Abstract NS9: Symptom Onset to ED Arrival Time Decreases with a Simple Public Education Campaign
Background: Most patients with acute ischemic stroke arrive at an Emergency Department (ED) too late to be eligible for treatment with IV t-PA. Educational programs have had variable success in improving public knowledge of stroke symptoms and the need to call 9-1-1 for expedited hospital transport. Duke University Hospital (DUH) implemented a 3-month long campaign of stroke-related educational signs on city buses and full page news print advertisements in Durham County, NC between May 1 and July 31, 2010. Education was focused on stroke symptoms and 9-1-1 activation. This study determined if there was a change in symptom onset to ED arrival time associated with the educational intervention.
Methods: Patients with acute stroke/TIA arriving at Durham’s tertiary care hospital (DUH) were identified based on ED ICD-9 CM codes (430-436). We measured symptom onset to arrival delay during the 6-months before and after the educational campaign for Durham residents (based on residence zip codes) compared to controls (non-residents who were transported from adjacent counties).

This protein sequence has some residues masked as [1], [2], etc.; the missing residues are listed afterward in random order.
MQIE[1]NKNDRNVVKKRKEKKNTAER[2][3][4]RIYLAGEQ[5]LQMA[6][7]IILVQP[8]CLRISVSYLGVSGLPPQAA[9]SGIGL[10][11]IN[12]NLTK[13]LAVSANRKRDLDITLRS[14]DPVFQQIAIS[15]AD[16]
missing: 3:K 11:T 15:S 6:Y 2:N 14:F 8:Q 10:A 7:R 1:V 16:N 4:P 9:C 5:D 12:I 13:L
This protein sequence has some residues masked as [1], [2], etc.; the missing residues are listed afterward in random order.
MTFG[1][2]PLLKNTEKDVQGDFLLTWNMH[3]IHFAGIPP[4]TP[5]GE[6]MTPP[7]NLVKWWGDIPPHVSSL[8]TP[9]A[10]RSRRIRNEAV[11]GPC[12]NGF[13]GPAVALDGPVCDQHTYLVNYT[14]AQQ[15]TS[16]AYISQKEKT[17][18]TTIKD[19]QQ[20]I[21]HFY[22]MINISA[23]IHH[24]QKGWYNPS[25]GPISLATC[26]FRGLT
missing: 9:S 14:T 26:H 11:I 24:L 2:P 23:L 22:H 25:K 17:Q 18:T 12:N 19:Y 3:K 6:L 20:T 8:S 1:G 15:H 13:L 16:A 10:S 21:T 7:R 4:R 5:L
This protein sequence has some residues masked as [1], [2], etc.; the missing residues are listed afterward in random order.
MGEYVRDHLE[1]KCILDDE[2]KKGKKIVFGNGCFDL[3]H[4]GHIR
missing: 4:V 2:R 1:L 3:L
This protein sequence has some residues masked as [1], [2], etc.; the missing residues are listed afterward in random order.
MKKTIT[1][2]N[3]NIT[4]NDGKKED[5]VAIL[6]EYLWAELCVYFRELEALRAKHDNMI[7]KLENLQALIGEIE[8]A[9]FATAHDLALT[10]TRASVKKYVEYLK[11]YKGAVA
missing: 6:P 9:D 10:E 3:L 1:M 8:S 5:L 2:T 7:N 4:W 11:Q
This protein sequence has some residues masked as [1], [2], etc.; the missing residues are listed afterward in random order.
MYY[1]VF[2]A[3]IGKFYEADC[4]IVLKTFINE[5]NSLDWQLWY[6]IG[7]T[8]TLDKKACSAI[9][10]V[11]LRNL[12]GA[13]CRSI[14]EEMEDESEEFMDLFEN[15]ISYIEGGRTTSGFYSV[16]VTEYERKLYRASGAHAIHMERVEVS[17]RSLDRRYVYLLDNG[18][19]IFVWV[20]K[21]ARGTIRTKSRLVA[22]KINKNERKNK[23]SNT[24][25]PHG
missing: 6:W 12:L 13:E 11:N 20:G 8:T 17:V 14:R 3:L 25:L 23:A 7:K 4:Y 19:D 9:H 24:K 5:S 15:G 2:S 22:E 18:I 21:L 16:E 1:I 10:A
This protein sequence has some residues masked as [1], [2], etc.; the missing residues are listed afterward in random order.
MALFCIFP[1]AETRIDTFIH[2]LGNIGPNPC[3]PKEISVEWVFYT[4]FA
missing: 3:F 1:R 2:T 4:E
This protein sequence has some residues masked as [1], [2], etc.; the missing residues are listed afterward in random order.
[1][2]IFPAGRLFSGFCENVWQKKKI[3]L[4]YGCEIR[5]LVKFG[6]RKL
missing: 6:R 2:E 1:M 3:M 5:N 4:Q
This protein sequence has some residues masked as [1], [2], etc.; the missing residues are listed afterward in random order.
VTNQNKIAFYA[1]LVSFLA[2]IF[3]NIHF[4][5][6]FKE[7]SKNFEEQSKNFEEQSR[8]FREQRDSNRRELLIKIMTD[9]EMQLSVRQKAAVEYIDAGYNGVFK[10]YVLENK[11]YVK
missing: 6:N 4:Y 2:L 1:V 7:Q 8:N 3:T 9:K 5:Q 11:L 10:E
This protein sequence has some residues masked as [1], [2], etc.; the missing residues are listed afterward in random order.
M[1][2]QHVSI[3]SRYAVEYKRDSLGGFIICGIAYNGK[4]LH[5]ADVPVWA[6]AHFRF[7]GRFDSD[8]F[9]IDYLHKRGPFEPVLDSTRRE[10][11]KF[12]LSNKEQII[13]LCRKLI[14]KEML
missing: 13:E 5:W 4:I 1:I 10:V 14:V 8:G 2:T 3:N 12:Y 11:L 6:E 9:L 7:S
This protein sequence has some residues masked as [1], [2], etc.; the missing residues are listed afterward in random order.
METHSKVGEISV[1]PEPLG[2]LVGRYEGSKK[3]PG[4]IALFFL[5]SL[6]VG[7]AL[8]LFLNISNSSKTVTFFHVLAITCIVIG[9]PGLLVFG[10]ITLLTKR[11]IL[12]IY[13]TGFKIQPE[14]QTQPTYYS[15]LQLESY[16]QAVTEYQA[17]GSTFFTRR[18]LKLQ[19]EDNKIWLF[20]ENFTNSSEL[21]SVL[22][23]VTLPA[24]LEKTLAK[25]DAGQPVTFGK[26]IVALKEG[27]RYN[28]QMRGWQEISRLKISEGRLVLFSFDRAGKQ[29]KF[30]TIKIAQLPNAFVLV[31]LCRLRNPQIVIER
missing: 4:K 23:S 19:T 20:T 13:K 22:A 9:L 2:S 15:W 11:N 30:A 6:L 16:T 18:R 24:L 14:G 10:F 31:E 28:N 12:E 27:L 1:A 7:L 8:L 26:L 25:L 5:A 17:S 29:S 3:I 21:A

Results: The study sample included 270 patients with an ED encounter for ischemic stroke/TIA (112 Durham County residents and 158 non-residents). The mean symptom onset to ED arrival time decreased from 278.3(+ 464.4) min before to 229.6 (+314.8) min after the campaign for Durham County residents, whereas the delay increased from 329.5 (+346.5) min to 410.4 (+472.2) min for non-residents over the same period.
Conclusion: These data suggest that a simple public educational campaign can have a meaningful impact on reducing delays between symptom onset and ED arrival, potentially increasing the numbers of stroke patients eligible for treatment with IV-tPA.
- © 2012 by American Heart Association, Inc.